‘Live to Eat’ rather than ‘Eat to Live’
The Bohra Muslims have migrated originally from Yemen. Widely spread across the globe from India, Pakistan, Middle East, East Africa and western countries. The Migration of Bohra’s has led to overlap a lot of Gujarati, Arabaic, and Middle Eastern influences to the Cuisine. We are firm believers in the maxim. “ The family that eats together, stays together.” & ‘Live to eat’ rather than ‘Eat to live.’
Food is an integral part of a Bohra family. Apart from the distinctive cooking style. There is a traditional way the food is served. The entire Bohra family dines out of one big metal platter called “Thaal.” It can accommodate 8 to 9 people. The “Thaal”is elevated with a Kundli (stand) placed on a square piece of cloth called “Safra”. The thaal should not be unattended, so it is not placed until at least one person is seated for a meal.
Once everyone is seated, one serving member walks with water in a ‘Chelamchi lota’ (a kind of basin and jug) for everyone to wash their hands. All heads should be covered during a meal and Bohra women do so with their pardi’s (veil), while the men cover their heads in a white topi. (head cap).
A Bohra meal starts & ends by a grain of salt. which is believed to clear the taste bud and cure 72 diseases. In the Bohra language, all desserts are called “Mithaas” and the savory dishes “Kharaas”. Each dish is placed in the centre of the ‘Thaal’ and every member pulls his or her share. Bohra’s have a no-wastage policy. Not a single grain of rice is left on the plate when it is taken away. Unlike the common norm a Bohra meal starts with desserts. A meat appetizer follows and gives way to another dessert. At a Bohra wedding, several courses of ‘Kharaas’ and ‘Mithaas’ are served alternately. But on an ordinary day at home, one round of starters and one desserts is the norm Bohra families follow before the main course. ‘Jaman’ (main Course) include a meat dish, which is eaten with chapattis, parathas, or a rice dish that could be anything from a biriyani, pulao to kaari chaawal (coconut curry with rice) to dal chaawal palidu (lentil rice with curry) usually accompanied with salad. & soup.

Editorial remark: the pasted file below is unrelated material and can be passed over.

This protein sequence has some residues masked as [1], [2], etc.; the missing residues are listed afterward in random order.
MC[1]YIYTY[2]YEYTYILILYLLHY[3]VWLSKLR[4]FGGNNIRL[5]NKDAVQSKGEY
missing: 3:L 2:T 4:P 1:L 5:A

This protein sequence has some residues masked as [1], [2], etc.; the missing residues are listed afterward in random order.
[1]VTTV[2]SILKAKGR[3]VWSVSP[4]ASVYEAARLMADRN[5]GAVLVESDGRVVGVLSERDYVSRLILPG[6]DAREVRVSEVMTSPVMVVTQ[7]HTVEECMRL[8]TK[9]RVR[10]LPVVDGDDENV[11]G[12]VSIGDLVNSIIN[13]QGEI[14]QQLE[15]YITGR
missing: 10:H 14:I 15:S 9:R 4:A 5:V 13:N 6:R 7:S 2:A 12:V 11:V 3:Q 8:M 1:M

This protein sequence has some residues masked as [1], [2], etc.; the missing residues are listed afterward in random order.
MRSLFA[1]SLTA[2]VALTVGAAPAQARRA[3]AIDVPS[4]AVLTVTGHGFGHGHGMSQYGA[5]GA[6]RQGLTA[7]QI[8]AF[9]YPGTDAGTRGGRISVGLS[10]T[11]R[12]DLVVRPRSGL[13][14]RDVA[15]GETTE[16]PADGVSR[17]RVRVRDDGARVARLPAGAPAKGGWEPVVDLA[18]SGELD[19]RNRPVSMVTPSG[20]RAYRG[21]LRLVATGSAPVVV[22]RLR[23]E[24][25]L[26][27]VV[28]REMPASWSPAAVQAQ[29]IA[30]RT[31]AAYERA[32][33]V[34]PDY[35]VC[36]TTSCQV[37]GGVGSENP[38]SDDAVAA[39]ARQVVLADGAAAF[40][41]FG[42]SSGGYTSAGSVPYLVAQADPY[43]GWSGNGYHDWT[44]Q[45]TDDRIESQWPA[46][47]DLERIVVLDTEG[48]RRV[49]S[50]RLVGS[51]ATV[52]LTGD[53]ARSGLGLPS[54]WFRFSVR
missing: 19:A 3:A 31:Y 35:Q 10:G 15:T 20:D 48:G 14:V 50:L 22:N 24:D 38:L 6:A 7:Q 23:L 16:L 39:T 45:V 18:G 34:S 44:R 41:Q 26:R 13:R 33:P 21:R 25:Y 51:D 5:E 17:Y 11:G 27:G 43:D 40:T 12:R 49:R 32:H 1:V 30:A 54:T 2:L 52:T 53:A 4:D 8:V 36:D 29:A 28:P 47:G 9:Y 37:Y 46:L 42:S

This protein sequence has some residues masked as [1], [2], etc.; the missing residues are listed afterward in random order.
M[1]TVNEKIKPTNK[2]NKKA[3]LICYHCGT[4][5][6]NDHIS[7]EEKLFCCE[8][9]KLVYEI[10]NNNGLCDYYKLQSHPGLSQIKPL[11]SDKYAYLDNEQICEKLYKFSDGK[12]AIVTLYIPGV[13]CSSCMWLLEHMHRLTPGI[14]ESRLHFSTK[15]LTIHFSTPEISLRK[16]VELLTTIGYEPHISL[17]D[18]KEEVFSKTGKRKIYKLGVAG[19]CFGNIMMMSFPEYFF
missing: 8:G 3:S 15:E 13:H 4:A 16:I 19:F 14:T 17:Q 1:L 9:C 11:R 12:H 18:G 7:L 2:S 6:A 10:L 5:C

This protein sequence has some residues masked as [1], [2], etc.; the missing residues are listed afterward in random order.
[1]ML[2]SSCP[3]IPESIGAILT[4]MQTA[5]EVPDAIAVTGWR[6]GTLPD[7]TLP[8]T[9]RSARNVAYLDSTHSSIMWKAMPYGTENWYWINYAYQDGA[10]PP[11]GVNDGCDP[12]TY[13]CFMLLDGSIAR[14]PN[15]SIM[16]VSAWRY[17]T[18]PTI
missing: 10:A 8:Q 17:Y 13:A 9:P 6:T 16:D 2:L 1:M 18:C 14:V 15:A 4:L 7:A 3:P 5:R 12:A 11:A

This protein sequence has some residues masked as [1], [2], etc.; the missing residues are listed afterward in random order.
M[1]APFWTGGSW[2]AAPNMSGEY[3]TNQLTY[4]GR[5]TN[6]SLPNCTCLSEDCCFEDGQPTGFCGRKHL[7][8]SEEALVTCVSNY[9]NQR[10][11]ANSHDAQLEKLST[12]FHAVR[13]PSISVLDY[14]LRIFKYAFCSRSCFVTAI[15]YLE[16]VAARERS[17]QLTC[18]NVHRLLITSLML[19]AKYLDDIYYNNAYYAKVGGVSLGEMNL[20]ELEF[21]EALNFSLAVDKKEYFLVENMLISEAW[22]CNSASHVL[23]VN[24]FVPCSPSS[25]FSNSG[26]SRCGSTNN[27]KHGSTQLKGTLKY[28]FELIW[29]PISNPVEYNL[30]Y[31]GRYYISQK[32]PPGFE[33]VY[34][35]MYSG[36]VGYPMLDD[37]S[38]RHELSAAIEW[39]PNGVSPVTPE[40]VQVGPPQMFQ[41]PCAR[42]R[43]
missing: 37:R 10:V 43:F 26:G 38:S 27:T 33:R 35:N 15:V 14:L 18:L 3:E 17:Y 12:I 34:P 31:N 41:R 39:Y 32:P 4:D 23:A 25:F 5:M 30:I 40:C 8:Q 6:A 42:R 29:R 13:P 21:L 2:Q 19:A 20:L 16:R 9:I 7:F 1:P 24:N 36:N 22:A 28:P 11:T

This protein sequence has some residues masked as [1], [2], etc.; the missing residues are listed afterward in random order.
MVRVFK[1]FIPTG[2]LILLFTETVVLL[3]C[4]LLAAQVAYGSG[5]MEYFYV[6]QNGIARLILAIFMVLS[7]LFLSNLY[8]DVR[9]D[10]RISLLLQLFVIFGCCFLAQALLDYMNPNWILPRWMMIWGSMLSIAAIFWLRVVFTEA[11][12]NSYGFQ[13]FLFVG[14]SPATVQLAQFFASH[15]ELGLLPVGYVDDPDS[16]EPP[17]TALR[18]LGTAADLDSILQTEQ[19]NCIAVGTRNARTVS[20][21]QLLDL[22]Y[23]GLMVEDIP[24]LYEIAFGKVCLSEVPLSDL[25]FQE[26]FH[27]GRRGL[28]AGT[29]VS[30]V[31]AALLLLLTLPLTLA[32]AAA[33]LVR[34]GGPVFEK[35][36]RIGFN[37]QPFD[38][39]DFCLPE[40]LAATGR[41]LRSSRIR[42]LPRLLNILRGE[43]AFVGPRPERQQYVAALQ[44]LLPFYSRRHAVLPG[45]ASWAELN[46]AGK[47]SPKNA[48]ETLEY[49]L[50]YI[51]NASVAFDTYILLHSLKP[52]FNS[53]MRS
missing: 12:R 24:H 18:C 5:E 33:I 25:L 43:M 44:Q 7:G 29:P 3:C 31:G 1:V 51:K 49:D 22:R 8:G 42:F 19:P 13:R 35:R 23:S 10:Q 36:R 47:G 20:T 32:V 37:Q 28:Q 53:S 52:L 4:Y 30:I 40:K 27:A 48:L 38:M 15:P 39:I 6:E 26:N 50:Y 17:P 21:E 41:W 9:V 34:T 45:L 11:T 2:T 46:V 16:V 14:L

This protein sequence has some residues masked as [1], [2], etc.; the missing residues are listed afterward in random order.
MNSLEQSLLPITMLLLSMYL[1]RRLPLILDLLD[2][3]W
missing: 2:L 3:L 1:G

But that’s not all. Dry fruits and paan (betel leaves) are a must before the family members taste the salt again to cleanse their tongues. “We Bohras believe that salt cures us of 72 diseases,”
Bohra cuisine has a large array of unique recipes which I’ll be sharing on the blog from time to time. Hope you’ll enjoy all the Bohra recipes I have to share with you all.